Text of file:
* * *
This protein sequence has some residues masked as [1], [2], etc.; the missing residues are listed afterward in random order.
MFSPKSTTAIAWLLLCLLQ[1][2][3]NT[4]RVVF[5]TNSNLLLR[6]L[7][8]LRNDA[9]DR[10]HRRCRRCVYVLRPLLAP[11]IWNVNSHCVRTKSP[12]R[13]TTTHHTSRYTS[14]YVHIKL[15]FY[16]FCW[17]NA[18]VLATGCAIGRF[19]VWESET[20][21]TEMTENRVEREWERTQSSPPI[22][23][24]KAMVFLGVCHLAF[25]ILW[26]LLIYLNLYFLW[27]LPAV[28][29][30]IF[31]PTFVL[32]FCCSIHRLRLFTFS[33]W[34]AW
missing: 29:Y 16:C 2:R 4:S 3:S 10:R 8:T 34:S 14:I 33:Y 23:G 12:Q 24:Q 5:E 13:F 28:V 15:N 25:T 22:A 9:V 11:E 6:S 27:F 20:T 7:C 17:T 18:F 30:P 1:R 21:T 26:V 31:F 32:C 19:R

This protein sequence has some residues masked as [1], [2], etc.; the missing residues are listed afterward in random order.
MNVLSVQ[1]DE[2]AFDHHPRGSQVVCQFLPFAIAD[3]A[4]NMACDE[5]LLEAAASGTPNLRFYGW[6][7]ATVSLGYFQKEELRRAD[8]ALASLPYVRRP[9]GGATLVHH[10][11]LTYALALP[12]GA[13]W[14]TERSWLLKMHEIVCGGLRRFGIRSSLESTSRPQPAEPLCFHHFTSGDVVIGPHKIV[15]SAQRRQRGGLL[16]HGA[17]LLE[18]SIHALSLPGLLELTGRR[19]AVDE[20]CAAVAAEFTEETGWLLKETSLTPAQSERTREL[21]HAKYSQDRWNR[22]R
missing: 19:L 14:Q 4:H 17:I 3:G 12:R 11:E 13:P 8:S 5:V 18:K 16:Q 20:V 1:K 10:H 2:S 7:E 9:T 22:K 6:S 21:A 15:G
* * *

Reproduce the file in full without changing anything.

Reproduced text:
This protein sequence has some residues masked as [1], [2], etc.; the missing residues are listed afterward in random order.
MFSPKSTTAIAWLLLCLLQ[1][2][3]NT[4]RVVF[5]TNSNLLLR[6]L[7][8]LRNDA[9]DR[10]HRRCRRCVYVLRPLLAP[11]IWNVNSHCVRTKSP[12]R[13]TTTHHTSRYTS[14]YVHIKL[15]FY[16]FCW[17]NA[18]VLATGCAIGRF[19]VWESET[20][21]TEMTENRVEREWERTQSSPPI[22][23][24]KAMVFLGVCHLAF[25]ILW[26]LLIYLNLYFLW[27]LPAV[28][29][30]IF[31]PTFVL[32]FCCSIHRLRLFTFS[33]W[34]AW
missing: 29:Y 16:C 2:R 4:S 3:S 10:R 8:T 34:S 14:I 33:Y 23:G 12:Q 24:Q 5:E 13:F 28:V 15:N 25:T 22:A 9:V 11:E 6:S 27:F 20:T 7:C 17:T 18:F 30:P 1:R 21:T 26:V 31:F 32:C 19:R

This protein sequence has some residues masked as [1], [2], etc.; the missing residues are listed afterward in random order.
MNVLSVQ[1]DE[2]AFDHHPRGSQVVCQFLPFAIAD[3]A[4]NMACDE[5]LLEAAASGTPNLRFYGW[6][7]ATVSLGYFQKEELRRAD[8]ALASLPYVRRP[9]GGATLVHH[10][11]LTYALALP[12]GA[13]W[14]TERSWLLKMHEIVCGGLRRFGIRSSLESTSRPQPAEPLCFHHFTSGDVVIGPHKIV[15]SAQRRQRGGLL[16]HGA[17]LLE[18]SIHALSLPGLLELTGRR[19]AVDE[20]CAAVAAEFTEETGWLLKETSLTPAQSERTREL[21]HAKYSQDRWNR[22]R
missing: 19:L 14:Q 4:H 17:I 3:G 12:R 11:E 13:P 8:S 5:V 18:K 16:Q 20:V 1:K 10:H 2:S 7:E 9:T 22:K 6:S 21:A 15:G